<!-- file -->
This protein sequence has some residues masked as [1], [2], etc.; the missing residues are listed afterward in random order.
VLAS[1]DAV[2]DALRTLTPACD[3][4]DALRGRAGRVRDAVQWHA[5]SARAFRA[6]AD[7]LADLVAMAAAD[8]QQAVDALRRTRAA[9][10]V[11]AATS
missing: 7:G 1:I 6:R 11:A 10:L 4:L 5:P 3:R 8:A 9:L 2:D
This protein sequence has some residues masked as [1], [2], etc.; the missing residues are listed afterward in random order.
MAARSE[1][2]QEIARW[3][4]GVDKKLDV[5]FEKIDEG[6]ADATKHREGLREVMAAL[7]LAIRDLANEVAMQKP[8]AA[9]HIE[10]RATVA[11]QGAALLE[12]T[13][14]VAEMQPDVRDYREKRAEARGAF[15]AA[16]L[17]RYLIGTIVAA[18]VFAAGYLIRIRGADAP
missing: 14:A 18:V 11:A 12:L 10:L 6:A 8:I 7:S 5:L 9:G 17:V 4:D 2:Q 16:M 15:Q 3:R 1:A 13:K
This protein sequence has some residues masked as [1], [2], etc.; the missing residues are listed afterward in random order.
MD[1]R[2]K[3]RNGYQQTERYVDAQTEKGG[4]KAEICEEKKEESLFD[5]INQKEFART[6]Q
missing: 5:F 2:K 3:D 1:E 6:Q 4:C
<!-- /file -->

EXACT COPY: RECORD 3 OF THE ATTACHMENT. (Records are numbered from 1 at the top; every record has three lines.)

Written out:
This protein sequence has some residues masked as [1], [2], etc.; the missing residues are listed afterward in random order.
MD[1]R[2]K[3]RNGYQQTERYVDAQTEKGG[4]KAEICEEKKEESLFD[5]INQKEFART[6]Q
missing: 5:F 2:K 3:D 1:E 6:Q 4:C